Beautyberry Plant Information


Beautyberry grows in the following 16 states:

Georgia, Kentucky, Maryland, Mississippi, North Carolina, Oklahoma, South Carolina, Alabama, Arkansas, Delaware, Florida, Louisiana, Missouri, Tennessee, Texas, Virginia


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The following information is licensed as Creative Commons content from Wikipedia and the USDA.
More information about Beautyberry may be found here, or from the US Department of Agriculture.

Callicarpa (beautyberry) is a genus of shrubs and small trees in the family Lamiaceae. They are native to east and southeast Asia (where the majority of the species occur), Australia, Madagascar, southeast North America and South America.

The temperate species are deciduous, the tropical species evergreen. The leaves are simple, opposite, and 5-25 cm long. The flowers are in clusters, white to pinkish. The fruit is a berry, 2-5 mm diameter and pink to red-purple with a highly distinctive metallic lustre, are very conspicuous in clusters on the bare branches after the leaves fall. The berries last well into the winter or dry season and are an important survival food for birds and other animals, though they will not eat them until other sources are depleted. The berries are highly astringent but are made into wine and jelly. Callicarpa species are used as food plants by the larvae of some Lepidoptera species including Endoclita malabaricus and Endoclita undulifer.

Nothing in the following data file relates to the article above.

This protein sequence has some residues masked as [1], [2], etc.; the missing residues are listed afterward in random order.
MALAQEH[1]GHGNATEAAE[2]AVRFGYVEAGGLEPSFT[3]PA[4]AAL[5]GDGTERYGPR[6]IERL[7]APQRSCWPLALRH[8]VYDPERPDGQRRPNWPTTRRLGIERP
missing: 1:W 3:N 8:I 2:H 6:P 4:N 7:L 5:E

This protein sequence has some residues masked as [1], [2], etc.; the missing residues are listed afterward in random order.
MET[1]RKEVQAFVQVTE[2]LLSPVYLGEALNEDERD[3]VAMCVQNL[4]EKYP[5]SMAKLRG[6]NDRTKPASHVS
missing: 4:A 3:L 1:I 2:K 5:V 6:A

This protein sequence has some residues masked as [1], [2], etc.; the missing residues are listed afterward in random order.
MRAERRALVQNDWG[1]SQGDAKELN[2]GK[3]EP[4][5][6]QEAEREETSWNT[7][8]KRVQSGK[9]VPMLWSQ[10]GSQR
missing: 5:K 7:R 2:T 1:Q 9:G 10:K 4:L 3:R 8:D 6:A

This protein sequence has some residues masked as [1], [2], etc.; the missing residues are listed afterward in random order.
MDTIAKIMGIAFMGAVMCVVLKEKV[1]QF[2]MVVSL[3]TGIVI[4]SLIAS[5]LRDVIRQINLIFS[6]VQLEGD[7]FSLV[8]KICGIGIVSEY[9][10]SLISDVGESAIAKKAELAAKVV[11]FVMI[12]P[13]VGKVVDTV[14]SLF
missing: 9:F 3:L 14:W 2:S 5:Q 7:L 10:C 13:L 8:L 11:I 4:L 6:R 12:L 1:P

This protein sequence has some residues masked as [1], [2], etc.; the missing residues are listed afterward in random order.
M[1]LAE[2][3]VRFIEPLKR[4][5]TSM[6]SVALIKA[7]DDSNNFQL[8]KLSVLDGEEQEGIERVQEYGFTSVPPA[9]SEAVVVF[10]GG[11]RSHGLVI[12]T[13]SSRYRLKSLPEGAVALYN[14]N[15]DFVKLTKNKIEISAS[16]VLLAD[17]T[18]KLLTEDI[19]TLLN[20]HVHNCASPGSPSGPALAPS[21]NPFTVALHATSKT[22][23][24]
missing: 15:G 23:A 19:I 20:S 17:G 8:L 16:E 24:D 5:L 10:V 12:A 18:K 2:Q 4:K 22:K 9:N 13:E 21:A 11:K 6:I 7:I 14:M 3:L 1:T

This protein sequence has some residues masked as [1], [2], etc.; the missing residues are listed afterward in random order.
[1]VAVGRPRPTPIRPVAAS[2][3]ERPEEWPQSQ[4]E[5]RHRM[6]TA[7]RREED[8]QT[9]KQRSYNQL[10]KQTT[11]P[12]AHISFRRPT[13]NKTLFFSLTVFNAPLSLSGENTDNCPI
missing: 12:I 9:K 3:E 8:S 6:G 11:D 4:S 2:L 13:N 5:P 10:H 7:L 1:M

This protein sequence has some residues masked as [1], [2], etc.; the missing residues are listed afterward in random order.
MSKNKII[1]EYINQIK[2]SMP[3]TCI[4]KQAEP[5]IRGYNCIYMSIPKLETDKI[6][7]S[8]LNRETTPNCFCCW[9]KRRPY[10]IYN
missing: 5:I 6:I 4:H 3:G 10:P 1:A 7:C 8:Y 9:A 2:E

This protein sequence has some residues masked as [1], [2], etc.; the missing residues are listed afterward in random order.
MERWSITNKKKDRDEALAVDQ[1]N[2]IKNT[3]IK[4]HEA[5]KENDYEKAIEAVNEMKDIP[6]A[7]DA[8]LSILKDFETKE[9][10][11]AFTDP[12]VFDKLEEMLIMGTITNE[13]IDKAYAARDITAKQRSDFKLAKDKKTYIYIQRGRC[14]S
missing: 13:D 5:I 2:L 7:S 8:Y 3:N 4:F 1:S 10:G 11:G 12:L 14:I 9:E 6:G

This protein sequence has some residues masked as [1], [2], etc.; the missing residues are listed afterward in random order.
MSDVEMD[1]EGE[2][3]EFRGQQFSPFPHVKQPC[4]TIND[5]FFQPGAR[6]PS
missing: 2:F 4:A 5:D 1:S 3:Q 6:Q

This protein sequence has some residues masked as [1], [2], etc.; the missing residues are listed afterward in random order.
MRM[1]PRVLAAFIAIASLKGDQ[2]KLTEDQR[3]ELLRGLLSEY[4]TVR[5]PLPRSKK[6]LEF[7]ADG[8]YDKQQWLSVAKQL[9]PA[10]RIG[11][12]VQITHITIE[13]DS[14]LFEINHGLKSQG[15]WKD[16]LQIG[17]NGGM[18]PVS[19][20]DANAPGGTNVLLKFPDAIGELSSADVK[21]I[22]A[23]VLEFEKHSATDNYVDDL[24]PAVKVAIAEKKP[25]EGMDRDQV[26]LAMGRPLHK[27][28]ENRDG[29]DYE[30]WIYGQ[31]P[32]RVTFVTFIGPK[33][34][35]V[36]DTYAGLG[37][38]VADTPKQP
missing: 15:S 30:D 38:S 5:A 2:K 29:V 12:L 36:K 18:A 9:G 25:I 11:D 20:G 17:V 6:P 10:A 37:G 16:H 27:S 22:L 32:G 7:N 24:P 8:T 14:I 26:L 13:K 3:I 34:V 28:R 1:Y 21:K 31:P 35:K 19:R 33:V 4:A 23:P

American Beautyberry Callicarpa americana is native to the southeastern United States. It can typically reach 1 to 2 meters in height. A jelly can be made from its ripe berries.
Bodinier's Beautyberry Callicarpa bodinieri, native to west-central China (Sichuan, Hubei, Shaanxi), is more cold-tolerant than C. americana, and is the species most widely cultivated in northwestern Europe. It can reach 3 meters tall.
Japanese Beautyberry Callicarpa japonica, native to Japan, is also cultivated in gardens. It is called Murasakishikibu in Japanese, in honor of Murasaki Shikibu.
American beautyberry has been used as a folk remedy to prevent mosquito bites. Four chemicals isolated from Callicarpa have been shown to act as insect repellents: borneol,callicarpenal, intermedeol, and spathulenol. The use of callicarpenal has been patented by the United States Department of Agriculture's Agriculture Research Service as a mosquito repellent.
Accepted species


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